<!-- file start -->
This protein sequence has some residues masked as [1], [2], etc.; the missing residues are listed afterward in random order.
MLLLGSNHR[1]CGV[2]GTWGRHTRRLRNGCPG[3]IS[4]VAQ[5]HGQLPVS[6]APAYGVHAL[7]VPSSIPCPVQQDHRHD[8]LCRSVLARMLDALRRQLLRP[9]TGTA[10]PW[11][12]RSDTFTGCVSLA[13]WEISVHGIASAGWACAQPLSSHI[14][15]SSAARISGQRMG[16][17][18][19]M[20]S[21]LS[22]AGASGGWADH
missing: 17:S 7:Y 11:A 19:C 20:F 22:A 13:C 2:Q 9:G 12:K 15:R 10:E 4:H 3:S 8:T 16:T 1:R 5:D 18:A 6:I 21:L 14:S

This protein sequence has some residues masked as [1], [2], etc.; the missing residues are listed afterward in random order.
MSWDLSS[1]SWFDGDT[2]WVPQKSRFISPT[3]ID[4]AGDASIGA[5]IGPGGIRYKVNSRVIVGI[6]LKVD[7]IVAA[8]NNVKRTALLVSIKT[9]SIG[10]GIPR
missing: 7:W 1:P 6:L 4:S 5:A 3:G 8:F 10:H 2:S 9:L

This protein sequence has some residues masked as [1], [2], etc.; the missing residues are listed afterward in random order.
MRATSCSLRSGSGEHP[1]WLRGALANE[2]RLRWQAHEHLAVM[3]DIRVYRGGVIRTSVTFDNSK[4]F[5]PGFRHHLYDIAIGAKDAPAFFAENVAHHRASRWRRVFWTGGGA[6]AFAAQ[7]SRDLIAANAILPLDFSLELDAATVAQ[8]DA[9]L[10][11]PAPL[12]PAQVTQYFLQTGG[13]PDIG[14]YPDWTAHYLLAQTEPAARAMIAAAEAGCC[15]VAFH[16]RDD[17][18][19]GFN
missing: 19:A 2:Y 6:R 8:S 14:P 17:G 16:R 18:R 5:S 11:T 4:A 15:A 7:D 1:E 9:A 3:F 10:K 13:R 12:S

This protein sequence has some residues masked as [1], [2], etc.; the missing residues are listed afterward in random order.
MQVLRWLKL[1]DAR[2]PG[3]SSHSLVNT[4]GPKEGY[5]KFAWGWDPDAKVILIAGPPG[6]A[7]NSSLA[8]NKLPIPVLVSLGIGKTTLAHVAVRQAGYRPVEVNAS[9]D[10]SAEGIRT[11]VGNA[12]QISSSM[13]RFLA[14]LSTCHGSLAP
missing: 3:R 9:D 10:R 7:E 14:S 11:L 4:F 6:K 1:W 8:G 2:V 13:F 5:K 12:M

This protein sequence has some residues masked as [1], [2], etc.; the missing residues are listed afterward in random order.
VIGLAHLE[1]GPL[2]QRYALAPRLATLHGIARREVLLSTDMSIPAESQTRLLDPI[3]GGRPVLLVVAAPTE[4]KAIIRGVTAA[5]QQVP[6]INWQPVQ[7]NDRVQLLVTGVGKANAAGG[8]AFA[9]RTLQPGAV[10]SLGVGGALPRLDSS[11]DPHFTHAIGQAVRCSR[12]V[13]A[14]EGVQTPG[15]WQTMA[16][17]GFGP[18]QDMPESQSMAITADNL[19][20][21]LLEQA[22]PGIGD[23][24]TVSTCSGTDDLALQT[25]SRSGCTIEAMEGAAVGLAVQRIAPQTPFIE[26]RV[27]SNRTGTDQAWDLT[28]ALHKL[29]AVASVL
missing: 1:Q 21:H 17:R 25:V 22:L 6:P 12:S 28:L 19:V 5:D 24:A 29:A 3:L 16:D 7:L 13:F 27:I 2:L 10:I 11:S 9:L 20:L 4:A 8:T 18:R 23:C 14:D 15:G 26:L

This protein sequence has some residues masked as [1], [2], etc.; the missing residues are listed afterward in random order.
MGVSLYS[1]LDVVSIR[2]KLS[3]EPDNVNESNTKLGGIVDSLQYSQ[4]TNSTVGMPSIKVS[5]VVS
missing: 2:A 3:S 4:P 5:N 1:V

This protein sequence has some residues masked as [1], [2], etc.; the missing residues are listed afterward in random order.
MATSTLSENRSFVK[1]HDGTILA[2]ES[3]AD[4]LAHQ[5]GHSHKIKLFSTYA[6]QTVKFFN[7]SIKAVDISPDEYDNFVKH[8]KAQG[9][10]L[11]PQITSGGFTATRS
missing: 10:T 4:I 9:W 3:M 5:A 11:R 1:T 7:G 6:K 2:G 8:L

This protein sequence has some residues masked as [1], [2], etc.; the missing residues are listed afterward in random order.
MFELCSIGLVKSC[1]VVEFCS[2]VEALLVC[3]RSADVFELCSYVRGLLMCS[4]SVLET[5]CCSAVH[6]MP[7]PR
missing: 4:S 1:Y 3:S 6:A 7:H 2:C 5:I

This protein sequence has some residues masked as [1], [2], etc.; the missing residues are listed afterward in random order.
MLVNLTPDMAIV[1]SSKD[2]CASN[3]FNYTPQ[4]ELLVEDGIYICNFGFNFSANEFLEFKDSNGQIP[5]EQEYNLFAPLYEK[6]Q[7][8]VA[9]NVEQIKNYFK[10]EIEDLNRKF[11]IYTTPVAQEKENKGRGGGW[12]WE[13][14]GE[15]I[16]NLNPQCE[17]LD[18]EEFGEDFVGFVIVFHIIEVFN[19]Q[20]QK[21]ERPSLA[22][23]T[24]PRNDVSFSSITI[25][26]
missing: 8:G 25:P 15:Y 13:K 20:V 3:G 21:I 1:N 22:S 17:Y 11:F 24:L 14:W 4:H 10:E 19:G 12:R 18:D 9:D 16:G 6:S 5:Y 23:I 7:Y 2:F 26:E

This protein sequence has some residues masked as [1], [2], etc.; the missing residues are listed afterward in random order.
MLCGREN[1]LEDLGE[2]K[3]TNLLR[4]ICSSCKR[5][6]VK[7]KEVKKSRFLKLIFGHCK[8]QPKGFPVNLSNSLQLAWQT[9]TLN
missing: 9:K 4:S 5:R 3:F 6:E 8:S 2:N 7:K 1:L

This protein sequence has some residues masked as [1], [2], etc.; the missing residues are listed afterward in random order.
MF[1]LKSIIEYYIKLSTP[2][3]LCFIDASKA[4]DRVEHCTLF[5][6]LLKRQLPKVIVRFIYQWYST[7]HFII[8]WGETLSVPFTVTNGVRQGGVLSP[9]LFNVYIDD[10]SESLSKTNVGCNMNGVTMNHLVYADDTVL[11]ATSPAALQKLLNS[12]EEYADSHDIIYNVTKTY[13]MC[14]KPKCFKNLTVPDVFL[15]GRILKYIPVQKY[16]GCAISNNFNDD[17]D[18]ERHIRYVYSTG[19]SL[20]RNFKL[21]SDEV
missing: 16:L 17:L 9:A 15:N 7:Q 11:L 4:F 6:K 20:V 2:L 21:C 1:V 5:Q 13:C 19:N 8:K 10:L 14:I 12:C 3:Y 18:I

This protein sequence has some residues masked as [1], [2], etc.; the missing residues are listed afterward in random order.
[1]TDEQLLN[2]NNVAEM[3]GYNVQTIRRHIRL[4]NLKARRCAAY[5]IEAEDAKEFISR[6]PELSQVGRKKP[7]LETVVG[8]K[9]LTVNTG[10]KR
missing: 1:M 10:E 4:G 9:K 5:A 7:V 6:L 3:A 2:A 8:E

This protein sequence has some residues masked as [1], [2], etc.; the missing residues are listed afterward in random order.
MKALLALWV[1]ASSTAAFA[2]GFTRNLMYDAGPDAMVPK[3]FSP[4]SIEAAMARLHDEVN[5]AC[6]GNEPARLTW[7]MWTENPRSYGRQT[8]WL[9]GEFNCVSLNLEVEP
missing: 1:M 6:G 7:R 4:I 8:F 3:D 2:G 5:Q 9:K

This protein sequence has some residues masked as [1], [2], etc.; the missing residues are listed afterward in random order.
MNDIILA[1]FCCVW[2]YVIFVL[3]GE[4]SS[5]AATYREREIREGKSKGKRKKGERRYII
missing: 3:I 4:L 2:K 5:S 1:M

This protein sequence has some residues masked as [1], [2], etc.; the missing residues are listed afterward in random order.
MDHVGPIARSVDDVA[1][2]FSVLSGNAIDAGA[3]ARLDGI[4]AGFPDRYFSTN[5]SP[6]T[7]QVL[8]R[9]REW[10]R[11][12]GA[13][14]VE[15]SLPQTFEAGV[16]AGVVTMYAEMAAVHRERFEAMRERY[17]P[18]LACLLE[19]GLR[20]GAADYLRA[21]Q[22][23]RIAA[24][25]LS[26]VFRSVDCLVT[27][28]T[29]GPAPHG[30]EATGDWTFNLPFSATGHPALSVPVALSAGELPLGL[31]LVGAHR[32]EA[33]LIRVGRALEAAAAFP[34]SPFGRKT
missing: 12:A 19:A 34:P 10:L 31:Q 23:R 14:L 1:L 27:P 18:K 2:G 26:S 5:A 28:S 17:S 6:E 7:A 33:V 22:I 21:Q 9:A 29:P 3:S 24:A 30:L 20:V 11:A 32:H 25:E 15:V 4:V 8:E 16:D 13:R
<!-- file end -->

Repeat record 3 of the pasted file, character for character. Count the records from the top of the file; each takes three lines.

This protein sequence has some residues masked as [1], [2], etc.; the missing residues are listed afterward in random order.
MRATSCSLRSGSGEHP[1]WLRGALANE[2]RLRWQAHEHLAVM[3]DIRVYRGGVIRTSVTFDNSK[4]F[5]PGFRHHLYDIAIGAKDAPAFFAENVAHHRASRWRRVFWTGGGA[6]AFAAQ[7]SRDLIAANAILPLDFSLELDAATVAQ[8]DA[9]L[10][11]PAPL[12]PAQVTQYFLQTGG[13]PDIG[14]YPDWTAHYLLAQTEPAARAMIAAAEAGCC[15]VAFH[16]RDD[17][18][19]GFN
missing: 19:A 2:Y 6:R 8:S 14:P 17:G 16:R 18:R 5:S 11:T 4:A 15:A 7:D 1:E 9:A 3:F 10:K 13:R 12:S